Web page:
Making Flipped Lessons Meaningful

"Flipping your classroom" seems to be the buzzword in the blogosphere and professional learning networks. I wrote an article a while back on the structure of what lessons look like after flipping your lessons as teachers have more time in class for students to work on problems because they come to class having reviewed videos, texts, and have some background knowledge of what is to be practiced in class rather than using time at home to finish an assignment that was started in class with no teacher to access for help.

I have been "flipping" my classes this year in math and hope to do the same next year, however I am trying to design ways to make flipped lessons meaningful. Unless the task is rich with a specific purpose, the notes that students walk in with are shallow and superficial. I want my students to have a greater understanding of the underlying mathematics and gain a better grasp on connections, laws and applications of the topic.

That being said, some things that I try to avoid:
  1. Giving assignments that state: "Take notes on pages 230-232". Although some students may see the relevance and applications of these problems, this is often implicit after having started it. Also, does merely taking notes show evidence of understanding? Just because you can copy a stanza of Shakespeare does not mean that you can understand, or, write like him. 
  2. Not debriefing the assignment. After a warm up, it's important to discuss what the assignment entailed and offer students to share their "notes", discuss ideas, clear up any misconceptions that they might have and give them the opportunities to ask questions. 
 What I think some meaningful tasks look like in a good "flipped lesson":
  1. Summary: Ask the students to write a summary of what this math topic is "about". Experiment with a variety of summarization strategies and formats (graphic organizers) to allow students to practice their summarizing skills which will also make the language arts teachers at your school happy and better integrate your curriculum with cyclical practice. 
  2. Target Vocabulary: What vocabulary words do you want your students to know? Perhaps you have a text with words in bold. You might ask student to write a definition of the word and trying writing a sentence on their own with the word. Some other great language arts integrations you might use are: breaking the word down by parts and figuring out what those word parts mean. Making connections between other words that mean the same thing or the opposite. Vary this up, and your student's decoding strategies will soar. 
  3. Relevance: Have students explain in their own words why this math skill is useful. What connections can they draw between the text and the world? Between the text and their lives? This a great question to debrief the next day and it will usually give a kalediscope of connections that many students failed to see.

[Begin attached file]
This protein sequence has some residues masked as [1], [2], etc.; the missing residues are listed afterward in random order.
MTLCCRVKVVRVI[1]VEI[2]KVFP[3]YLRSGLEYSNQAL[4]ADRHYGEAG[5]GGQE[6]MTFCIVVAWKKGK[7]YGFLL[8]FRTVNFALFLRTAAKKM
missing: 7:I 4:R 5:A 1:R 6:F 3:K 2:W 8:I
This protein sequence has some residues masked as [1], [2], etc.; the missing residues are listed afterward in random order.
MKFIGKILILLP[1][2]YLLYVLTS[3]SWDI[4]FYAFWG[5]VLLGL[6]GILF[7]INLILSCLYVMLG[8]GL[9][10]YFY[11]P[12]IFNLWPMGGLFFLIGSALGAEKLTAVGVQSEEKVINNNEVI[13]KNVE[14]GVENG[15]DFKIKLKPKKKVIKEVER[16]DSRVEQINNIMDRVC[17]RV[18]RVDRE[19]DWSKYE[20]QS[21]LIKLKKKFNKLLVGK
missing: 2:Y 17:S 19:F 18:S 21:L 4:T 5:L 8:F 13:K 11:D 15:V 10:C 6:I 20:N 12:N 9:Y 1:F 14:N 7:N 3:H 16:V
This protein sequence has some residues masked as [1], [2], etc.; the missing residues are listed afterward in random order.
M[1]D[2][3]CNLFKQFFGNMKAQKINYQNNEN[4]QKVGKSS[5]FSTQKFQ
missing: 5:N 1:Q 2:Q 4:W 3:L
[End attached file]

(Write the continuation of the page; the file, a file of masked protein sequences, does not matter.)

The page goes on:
4. Examples:Of course you may want to have student copy, write or take notes on something word for word. Yes, writing it down once is a small step on the ladder up towards mastery. However, there are little things you can "tinker" with to ensure there is more student choice, creativity or innovation. For instance rather than taking notes on problem examples 1, 2 and 3, you might:
    1. Ask students to read the examples and write down problems of their own that are similar but not the same as the problems you'd like them to study. When you debrief the assignment in class, ask student to share some of their problems and what they changed compared to the original examples. Even though they may have changed some parts, encourage them to explain why the underlying math still "works". 
    2. Encourage them to figure out another way of solving the problem that is not in the text or video. For example, if you're trying to get them to use the inverse operation to solve   5 + y = 13 algebraically, see if they can explain multiple ways of problem solving strategies such as diagramming, writing, drawing, or using mathematical notation or symbolism
  5. Common Problems: Can they explain how students might make mistakes with these sorts of problems? 
I believe all these tasks enrich the learning of a mathematical standard and unfold the deeper, meaningful understandings that we hope to engender in our students. My advice in using these tasks is to be creative in your approaches to applying them. Change them up. Experiment. Ask what students like and what they don't. This year was spent designing high quality differentiated assessments, so now that I have these to utilize, next year's task is to create and document more of these formative rich tasks with connections to a flipped question prompts. I'll post them to my blog and would appreciate any and all feedback!

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